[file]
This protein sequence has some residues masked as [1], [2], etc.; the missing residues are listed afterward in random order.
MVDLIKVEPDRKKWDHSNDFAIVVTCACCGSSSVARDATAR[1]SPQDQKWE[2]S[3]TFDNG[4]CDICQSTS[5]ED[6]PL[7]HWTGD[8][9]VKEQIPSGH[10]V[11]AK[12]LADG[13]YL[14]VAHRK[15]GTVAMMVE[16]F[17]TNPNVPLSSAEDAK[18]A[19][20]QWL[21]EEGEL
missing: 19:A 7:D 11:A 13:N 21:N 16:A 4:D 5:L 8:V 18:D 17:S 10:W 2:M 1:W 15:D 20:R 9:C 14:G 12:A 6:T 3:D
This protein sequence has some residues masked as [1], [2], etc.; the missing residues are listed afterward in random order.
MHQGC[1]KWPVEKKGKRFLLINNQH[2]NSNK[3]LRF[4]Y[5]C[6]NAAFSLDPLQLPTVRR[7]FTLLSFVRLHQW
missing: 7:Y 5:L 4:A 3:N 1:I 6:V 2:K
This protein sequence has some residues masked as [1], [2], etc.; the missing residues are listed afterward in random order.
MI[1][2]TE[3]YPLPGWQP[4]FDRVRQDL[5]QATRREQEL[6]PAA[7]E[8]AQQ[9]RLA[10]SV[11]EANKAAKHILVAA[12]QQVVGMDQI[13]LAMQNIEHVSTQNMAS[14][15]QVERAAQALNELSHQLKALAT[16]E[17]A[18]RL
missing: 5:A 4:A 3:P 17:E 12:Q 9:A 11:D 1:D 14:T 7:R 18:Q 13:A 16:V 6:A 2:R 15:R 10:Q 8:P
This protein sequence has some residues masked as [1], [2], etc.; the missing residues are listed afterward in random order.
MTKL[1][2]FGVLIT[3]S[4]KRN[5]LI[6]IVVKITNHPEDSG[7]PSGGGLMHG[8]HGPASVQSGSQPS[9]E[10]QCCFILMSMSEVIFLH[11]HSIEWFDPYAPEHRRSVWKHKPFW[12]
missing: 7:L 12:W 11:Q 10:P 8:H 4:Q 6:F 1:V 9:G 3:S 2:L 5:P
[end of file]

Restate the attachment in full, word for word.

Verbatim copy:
This protein sequence has some residues masked as [1], [2], etc.; the missing residues are listed afterward in random order.
MVDLIKVEPDRKKWDHSNDFAIVVTCACCGSSSVARDATAR[1]SPQDQKWE[2]S[3]TFDNG[4]CDICQSTS[5]ED[6]PL[7]HWTGD[8][9]VKEQIPSGH[10]V[11]AK[12]LADG[13]YL[14]VAHRK[15]GTVAMMVE[16]F[17]TNPNVPLSSAEDAK[18]A[19][20]QWL[21]EEGEL
missing: 19:A 7:D 11:A 13:N 21:N 16:A 4:D 5:L 8:V 18:D 17:S 10:W 2:M 1:W 15:D 20:R 9:C 14:G 12:A 6:T 3:D
This protein sequence has some residues masked as [1], [2], etc.; the missing residues are listed afterward in random order.
MHQGC[1]KWPVEKKGKRFLLINNQH[2]NSNK[3]LRF[4]Y[5]C[6]NAAFSLDPLQLPTVRR[7]FTLLSFVRLHQW
missing: 7:Y 5:L 4:A 3:N 1:I 6:V 2:K
This protein sequence has some residues masked as [1], [2], etc.; the missing residues are listed afterward in random order.
MI[1][2]TE[3]YPLPGWQP[4]FDRVRQDL[5]QATRREQEL[6]PAA[7]E[8]AQQ[9]RLA[10]SV[11]EANKAAKHILVAA[12]QQVVGMDQI[13]LAMQNIEHVSTQNMAS[14][15]QVERAAQALNELSHQLKALAT[16]E[17]A[18]RL
missing: 5:A 4:A 3:P 17:E 12:Q 9:A 11:D 1:D 14:T 7:R 18:Q 13:A 16:V 6:A 2:R 15:R 10:Q 8:P
This protein sequence has some residues masked as [1], [2], etc.; the missing residues are listed afterward in random order.
MTKL[1][2]FGVLIT[3]S[4]KRN[5]LI[6]IVVKITNHPEDSG[7]PSGGGLMHG[8]HGPASVQSGSQPS[9]E[10]QCCFILMSMSEVIFLH[11]HSIEWFDPYAPEHRRSVWKHKPFW[12]
missing: 7:L 12:W 11:Q 10:P 8:H 4:Q 6:F 1:V 9:G 3:S 2:L 5:P